Jesse Bloom, PhD, a computational biologist at the Fred Hutchinson Cancer Research Center in Seattle, posted about his recovery of “deleted deep sequencing data” on the bioRxiv preprint server on Tuesday. The paper hasn’t yet been peer-reviewed or published in a journal.
Bloom said the data “sheds more light on the early Wuhan SARS-CoV-2 epidemic,” though the scientific significance of his report remains unclear. Scientists expressed both favorable and unfavorable opinions on Wednesday, as well as what the data could mean for the initial outbreak in China.
“I recognize this is a hot-button topic,” Bloom told the Post. “It’s not a highly traditional scientific study, but at least it has some new data and new information.”
Bloom recovered deleted files from the Google Cloud that had been stored in the National Library of Medicine’s Sequence Read Archive. He then reconstructed partial sequences of 13 early epidemic viruses. Based on an analysis of the sequences, Bloom said the Huanan Seafood Market sequences that are the focus of the joint World Health Organization-China report on the origin of the outbreak don’t fully represent the viruses that were in Wuhan at the beginning of the epidemic.
Instead, Bloom wrote, the initial sequences likely had three key mutations that are similar to coronavirus relatives in bats. He doesn’t think the recovered data explains the origins of the coronavirus, but he believes that the virus was circulating in Wuhan before December.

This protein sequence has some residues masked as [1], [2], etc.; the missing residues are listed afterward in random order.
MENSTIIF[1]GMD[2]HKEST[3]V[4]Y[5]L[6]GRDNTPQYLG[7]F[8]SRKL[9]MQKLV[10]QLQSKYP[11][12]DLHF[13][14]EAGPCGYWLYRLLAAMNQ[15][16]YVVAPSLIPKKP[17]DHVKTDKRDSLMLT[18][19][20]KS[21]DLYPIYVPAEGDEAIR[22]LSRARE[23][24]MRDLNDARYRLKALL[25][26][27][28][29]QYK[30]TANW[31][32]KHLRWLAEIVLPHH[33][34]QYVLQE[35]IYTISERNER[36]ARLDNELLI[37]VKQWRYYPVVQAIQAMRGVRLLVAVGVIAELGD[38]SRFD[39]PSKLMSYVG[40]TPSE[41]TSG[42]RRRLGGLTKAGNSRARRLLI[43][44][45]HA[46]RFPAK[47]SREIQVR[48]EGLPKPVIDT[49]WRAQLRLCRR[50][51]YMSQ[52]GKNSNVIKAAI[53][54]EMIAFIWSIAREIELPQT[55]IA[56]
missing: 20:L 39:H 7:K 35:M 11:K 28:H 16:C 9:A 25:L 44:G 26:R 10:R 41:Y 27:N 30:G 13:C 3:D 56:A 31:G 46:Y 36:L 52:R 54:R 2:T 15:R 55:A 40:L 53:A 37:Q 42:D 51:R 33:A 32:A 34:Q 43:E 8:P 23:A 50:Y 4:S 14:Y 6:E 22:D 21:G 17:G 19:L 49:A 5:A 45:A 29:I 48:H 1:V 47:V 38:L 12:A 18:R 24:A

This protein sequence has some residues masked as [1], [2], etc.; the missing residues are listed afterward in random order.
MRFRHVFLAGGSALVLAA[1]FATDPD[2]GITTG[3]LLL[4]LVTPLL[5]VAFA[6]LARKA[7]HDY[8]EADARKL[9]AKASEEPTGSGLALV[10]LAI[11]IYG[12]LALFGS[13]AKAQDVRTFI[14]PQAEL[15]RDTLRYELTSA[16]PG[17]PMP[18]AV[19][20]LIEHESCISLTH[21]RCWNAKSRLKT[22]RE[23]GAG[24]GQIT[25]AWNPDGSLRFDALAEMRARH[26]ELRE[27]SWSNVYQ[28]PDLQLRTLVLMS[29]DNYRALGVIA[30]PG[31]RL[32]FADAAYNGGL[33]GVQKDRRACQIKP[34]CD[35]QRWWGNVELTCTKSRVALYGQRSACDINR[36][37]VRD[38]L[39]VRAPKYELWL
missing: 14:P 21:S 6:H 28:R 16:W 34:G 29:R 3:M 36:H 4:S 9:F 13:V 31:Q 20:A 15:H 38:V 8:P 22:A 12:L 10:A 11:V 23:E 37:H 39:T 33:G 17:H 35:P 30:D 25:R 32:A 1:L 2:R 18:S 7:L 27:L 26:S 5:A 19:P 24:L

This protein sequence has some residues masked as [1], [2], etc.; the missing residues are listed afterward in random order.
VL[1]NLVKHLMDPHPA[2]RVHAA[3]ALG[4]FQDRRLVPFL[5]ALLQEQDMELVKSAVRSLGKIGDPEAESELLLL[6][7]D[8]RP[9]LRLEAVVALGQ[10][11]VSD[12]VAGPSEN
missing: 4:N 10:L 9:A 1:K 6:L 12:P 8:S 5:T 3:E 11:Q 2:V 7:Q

“This study provides no evidence either way,” he told the newspaper. “But it does indicate that we probably have not exhausted all relevant data.”
The National Institutes of Health confirmed that the raw data had been deleted from the database, the Post reported. The information was included in a preprint paper that Chinese scientists posted in March 2020 and later published in the journal Small in June.
In a statement on Wednesday, the NIH said that a researcher who originally published the data asked for the information to be removed from the NIH database so it could be included in a different database. The NIH also said it is standard practice to remove data if requested.
“These SARS-CoV-2 sequences were submitted for posting in [the Sequence Read Archive] in March 2020 and subsequently requested to be withdrawn by the submitting investigator in June 2020,” the NIH wrote in a statement.
“The requestor indicated the sequence information had been updated, was being submitted to another database, and wanted the data removed from SRA to avoid version control issues,” the NIH wrote.
Other submissions have been removed from databases since the beginning of the pandemic. The NIH reported that the National Library of Medicine had identified eight instances when researchers had withdrawn submissions to the library. That includes the data retrieved by Bloom and “the rest from submitters predominantly in the U.S.,” the newspaper reported.
Scientists who have been studying the origins of the coronavirus shared differing opinions online on Wednesday and with numerous news outlets, including reports in The New York Times and Science. Some said the data was “nothing new” and that it could still be found in scientific literature. Others said the early data needs to be better preserved and shared.
Either way, Bloom’s paper appears to be adding fuel to the discussion about the origins of the pandemic. Last month, President Joe Biden ordered intelligence agencies to conduct a 90-day review and provide a report. In an interview with Yahoo! News this week, Avril Haines, the director of national intelligence, said it’s possible that the answer will never be known.
“The best thing I can do is present the facts as we know them and to present the analysis that we’ve done in as unbiased a way possible,” she said.